Organic broilers must have dry feet to solve foot pad lesions problemStaff Writer | July 26, 2017
Despite having access to an outdoor area, having more room, and exercising more than conventional broilers, organic broilers still have problems with foot pad lesions just like their conventional brethren.
Chicken Danish Centre for Food and Agriculture
oot pad lesions are the result of contact dermatitis in commercial poultry.
An investigation indicates that the problem is more frequent in organic broiler chickens than in conventional broilers.
No previous studies have looked at the causes of foot pad lesions in organic broiler production but a new report from DCA – Danish Centre for Food and Agriculture sheds light on what could cause foot pad lesions and how they might be prevented.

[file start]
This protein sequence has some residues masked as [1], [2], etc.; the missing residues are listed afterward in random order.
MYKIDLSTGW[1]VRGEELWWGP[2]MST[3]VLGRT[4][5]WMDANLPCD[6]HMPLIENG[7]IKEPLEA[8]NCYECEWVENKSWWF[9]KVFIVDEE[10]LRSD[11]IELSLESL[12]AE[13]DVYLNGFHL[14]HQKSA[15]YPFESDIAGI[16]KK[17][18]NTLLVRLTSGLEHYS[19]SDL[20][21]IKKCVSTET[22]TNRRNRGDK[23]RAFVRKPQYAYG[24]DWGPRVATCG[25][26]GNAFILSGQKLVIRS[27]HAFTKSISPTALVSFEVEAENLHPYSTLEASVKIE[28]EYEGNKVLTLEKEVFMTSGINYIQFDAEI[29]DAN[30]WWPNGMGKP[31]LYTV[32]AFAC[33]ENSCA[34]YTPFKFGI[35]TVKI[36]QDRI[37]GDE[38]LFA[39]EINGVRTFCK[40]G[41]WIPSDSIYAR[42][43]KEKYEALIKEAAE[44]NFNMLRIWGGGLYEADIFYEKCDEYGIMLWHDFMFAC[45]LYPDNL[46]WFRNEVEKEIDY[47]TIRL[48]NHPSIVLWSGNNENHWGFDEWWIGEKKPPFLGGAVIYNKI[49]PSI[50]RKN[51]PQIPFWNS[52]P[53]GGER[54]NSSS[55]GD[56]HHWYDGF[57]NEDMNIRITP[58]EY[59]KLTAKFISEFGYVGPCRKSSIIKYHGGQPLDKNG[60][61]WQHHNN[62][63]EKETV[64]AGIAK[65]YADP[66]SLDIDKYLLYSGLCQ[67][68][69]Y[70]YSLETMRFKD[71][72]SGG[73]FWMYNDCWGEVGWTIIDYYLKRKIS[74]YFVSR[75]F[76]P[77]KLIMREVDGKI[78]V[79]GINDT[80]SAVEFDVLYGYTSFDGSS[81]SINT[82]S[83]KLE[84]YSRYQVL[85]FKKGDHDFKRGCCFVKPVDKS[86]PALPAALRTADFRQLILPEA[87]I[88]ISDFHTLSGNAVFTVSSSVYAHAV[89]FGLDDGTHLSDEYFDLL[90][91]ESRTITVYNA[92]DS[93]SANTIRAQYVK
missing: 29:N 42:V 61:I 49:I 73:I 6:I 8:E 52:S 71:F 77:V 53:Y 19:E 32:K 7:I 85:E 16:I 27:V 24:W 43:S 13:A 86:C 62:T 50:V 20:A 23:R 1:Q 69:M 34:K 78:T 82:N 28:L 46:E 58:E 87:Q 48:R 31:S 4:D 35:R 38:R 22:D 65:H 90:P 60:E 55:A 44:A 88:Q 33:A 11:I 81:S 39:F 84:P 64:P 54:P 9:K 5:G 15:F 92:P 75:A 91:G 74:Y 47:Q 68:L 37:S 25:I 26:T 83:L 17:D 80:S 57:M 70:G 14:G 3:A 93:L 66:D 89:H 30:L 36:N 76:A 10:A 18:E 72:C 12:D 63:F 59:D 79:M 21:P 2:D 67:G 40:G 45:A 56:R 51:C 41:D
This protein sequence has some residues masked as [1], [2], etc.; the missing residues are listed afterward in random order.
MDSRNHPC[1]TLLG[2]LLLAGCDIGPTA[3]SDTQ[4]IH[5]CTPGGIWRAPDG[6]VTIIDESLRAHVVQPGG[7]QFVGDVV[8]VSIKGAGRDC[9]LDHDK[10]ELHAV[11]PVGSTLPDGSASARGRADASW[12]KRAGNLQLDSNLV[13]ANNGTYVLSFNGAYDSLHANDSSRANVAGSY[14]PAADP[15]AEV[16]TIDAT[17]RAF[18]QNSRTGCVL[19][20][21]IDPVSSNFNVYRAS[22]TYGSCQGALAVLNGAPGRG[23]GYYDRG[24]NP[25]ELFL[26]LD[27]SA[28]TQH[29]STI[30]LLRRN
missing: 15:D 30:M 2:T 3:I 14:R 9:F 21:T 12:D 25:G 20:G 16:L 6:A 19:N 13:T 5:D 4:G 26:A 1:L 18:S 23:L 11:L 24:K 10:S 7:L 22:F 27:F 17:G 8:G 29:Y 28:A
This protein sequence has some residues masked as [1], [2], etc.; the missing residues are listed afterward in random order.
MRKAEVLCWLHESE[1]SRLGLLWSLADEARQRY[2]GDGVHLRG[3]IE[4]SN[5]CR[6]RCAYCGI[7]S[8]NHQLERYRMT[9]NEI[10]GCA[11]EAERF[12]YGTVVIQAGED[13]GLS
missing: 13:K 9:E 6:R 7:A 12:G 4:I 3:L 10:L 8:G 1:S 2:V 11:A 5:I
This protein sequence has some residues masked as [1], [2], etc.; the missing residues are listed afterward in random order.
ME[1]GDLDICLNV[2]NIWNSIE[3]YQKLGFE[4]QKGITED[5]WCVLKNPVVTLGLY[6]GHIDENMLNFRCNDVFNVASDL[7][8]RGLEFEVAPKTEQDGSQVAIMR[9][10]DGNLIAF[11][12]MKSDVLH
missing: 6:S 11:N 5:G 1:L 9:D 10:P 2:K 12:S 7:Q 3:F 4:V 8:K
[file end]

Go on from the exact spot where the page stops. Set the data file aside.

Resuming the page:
The researchers behind the report interviewed organic broiler farmers and poultry experts.
This provided a picture of the situation in organic broiler houses and how farmers can work on preventing foot pad lesions.
The report was prepared at the request of the Ministry of Environment and Food of Denmark as part of Aarhus University’s agreement with the ministry regarding policy support.
An important cause of foot pad lesions in organic broiler chickens seems to be a combination of moisture and manure in the broiler house.
If the chickens walk on a humid surface and their own manure sticks to their foot pads, they can get burns on their feet. ■